A belt 34 with conventional buckle 36 with cooperating male buckle portion 38 and female buckle portion 40 is secured around the lower portion 4 to permit the floatation device R to be worn around the waist of the individual using it, as best shown in FIGS. 2 and 3. The belt 34 includes a stop 39 that provides an upper limit to the adjustment of the male buckle portion 38 to insure that the device R not properly sized to the user would not be used. The stop 39 also advantageously insures that the slidably adjustable male buckle portion 38 does not accidentally slip out of the belt 34 during a hoisting operation using the belt 34. The stop 39 is made by folding the end of the belt 34 into three layers 41, 43 and 45 with the terminal end 43 of the belt being sandwiched between the two layers 41 and 45 and securing the layers together with box/cross stitching 47 such that a looped portion 49 (also shown in phantom line in a raised position) is left unsecured to the belt to act as a flange to stop the male buckle portion 38 from being removed from the belt, as best shown in FIG. 2(A).

The ends of the upper portion 2 are secured together by a buckle 42 that includes male and female portions 44 and 46, respectively, as best shown in FIGS. 1 and 2.

The chamber 6 is substantially tapered from narrow to wide starting at the midpoint 48 of the device R and extending therefrom towards the opposite ends of the upper portion 2 as best shown in FIGS. 3 and 4. The tapered shape of the chamber 6 advantageously permits the device R to have more buoyancy at the sides and front of the user than at the back, thereby to provide relatively greater tendency to cause the user to be positioned face-up and laid-back in the water.

The flotation device R is preferably made from two overlying, light-weight, flexible, water proof and air-tight sheets 54 and 56, such as coated nylon, as best shown in FIG. 5. The sheets 54 and 56 are secured to each other by welding or other suitable means along exterior edge portions 58, 60, 62 and 64 and along interior seams 66, 68, 70, 72, 74, 76, and 78, as best shown in FIGS. 3, 4 and 5, thereby forming the chambers 6, 8 and 10 with the sheets 54 and 56 forming as walls.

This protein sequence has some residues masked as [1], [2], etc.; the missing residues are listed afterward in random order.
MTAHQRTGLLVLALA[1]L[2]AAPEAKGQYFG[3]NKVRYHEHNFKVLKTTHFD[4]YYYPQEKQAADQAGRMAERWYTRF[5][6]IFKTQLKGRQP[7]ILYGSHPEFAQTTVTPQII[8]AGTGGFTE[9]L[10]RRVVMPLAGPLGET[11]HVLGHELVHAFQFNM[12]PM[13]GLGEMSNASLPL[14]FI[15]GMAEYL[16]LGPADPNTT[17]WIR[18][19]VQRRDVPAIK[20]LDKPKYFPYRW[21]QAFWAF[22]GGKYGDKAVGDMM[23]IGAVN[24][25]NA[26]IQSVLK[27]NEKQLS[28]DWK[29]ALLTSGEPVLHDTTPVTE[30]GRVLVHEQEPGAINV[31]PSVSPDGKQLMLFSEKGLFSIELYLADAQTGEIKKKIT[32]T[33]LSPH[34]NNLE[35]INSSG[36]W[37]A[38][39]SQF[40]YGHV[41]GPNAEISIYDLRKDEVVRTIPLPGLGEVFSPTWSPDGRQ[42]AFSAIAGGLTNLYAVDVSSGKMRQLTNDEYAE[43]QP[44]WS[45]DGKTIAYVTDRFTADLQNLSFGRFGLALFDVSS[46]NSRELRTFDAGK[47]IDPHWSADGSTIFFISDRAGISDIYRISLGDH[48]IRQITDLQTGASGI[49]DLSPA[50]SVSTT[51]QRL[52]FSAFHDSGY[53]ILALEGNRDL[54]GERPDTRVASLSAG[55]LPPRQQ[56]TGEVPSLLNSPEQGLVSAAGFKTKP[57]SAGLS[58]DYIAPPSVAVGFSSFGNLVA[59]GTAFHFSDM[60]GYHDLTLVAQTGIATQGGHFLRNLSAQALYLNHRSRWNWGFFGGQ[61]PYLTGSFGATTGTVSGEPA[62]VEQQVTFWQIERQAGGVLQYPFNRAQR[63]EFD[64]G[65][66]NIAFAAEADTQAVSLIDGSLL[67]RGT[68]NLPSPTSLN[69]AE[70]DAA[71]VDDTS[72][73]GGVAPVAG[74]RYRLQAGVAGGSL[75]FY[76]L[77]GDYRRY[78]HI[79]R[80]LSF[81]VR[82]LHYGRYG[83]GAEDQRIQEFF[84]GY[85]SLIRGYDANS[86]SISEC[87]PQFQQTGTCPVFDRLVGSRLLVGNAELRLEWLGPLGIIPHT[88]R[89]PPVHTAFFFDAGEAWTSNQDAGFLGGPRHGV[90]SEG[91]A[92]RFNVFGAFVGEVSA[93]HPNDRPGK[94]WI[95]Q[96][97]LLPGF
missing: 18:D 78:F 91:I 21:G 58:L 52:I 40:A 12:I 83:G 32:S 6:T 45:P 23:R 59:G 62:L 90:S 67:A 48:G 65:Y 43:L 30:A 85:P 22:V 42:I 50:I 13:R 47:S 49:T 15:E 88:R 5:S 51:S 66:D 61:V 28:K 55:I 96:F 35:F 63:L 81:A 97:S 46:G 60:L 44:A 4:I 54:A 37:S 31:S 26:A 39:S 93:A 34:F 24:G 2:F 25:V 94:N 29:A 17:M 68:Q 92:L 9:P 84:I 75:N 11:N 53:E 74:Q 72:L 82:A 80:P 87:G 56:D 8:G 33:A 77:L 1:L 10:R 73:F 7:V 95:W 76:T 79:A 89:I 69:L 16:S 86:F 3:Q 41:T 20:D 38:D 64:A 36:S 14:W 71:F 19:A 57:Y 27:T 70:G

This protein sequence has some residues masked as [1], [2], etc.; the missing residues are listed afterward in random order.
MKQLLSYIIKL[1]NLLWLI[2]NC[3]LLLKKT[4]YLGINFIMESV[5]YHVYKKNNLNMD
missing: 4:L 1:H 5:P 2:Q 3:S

The belt 34 is secured to the material 54 by a plurality of box/cross stitchings 80, as best shown in FIG. 3. Each of the stitchings 80 is isolated and sealed from the respective chambers 8 and 10 by means of a patch 82 made of the same material as the sheets 54 and 56 and sealed to the sheet 54 by welding or other suitable means around perimeter edge 84, as best shown in FIGS. 3 and 5.

In the embodiment where the chambers 8 and 10 are not in communication with the chamber 6, drain holes 86 (shown in phantom lines) in the lower portion 4 may be provided to aid in drying after use.

In operation, the personal floatation device R is worn around the waist of the user, as generally depicted in FIG. 6. The device R is fitted to the user such that when worn, the end portions of the device R are substantially close together for proper operation. While in the uninflated state, the upper portion 2 is folder over and outwardly to overly the lower portion 4, as best shown in FIG. 1. In this configuration, the personal floatation device R has minimum width and thickness to provide minimum interference and maximum freedom of movement for the user. The device are secured around the waist by means of the buckle 36 and the belt 34, which is advantageously adjustable in length. The upper portion 2 is also secured together by means of the buckle 42, which is adjustably secured to webbings 88 and 90, as best shown in FIGS. 1 and 3.